I can say this for sure though. The next time a hurricane hits keep your eye out for all the houses that suddenly catch fire. I have a feeling people will burn it down and take the fire insurance before risking letting the insurance companies decide if the hurricane actually caused the damage or not.

    We have not fired the government for the same reason Ted Kennedy is still a senator, people are by and large stupid.

  29. My point was kind of a general one – Reason is not likely to give a fair evaluation to any government initative.

    True enough. Lots of libertarians think government programs are always worse than market solutions. They are very often correct but the reality is that from a scientific standpoint, it is much more correct to say “they tend to be worse.”

    In other words, libertarians tend to have an absolute view of government solutions as always bad. The reality is that the market place can be just as turgid and unwilling to change or solve certain problems.

    For those situations, the libertarian fallback complaint is about “denying people choice.” A valid complaint, I suppose, but that doesn’t salve the problem at hand. I think libertarian ideas would get a lot more traction in the world if the proliferators would stop being so absolutist and try influencing the debate in smaller, more calculated ways.

  30. SS – PLEASE! Pyramid Scheme

    Dee, Social Security would more accurately be described as a Ponzi Scheme.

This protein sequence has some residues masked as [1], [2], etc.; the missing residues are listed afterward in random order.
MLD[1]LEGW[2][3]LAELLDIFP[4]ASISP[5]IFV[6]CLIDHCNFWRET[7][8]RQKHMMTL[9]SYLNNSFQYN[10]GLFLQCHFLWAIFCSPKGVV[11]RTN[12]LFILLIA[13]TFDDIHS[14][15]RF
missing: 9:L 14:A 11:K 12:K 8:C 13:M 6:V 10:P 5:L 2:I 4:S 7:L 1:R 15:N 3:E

31. My point was kind of a general one – Reason is not likely to give a fair evaluation to any government initative.

    That’s a bit like saying that eSkeptic isn’t going to give a fair evaluation of an Intelligent Design book. Reason isn’t likely to give a favorable evaluation of a government initiative, but that’s not the same as saying that Reason won’t give an honest evaluation. Reason is going to cherry pick government programs that are especially poor, so I think that it is reasonable to say that Reason can be fair to those programs, even if they are ideologically unlikely to come out in favor.

    Reason may not be fair to government in general, but that doesn’t mean it can’t be fair to individual bad programs.

  32. Ah, yes. The Pyramids of Ponzi.

    See them next time you visit D.C.

  33. Thats like saying you shouldn’t build where there might be forest fires or earthquakes.

    Well, if you do, you should expect to pay higher insurance premiums than those who build where there won’t be forest fires or earthquakes. And your probability is of damage from forest fires or earthquakes, the higher your premiums should be.

  34. Well, to be perfectly cynical about it, who do you think elected Charlie Christ and pays the majority of his salary? The modest-income types who can’t afford beachfront property or the multimillionaire retirees on the coast who have a lot of free time on their hands come election day? The risk of incurring significant property damage during a hurricane drops (almost) exponentially for every five miles one travels inland. Absent a strong financial incentive, you know, like the one provided by a big insurance bill every month, the semi-rich are going to continue to build their luxury condos two feet from the surf and expect everyone inland to foot the bill for their careless insouciance. Properly considered, an insurance premium is a part of living in a place, but since house prices and rent are generally non-alterable, the retirees are trying to use political pressure to negotiate a lower insurance premium. That’s all this is.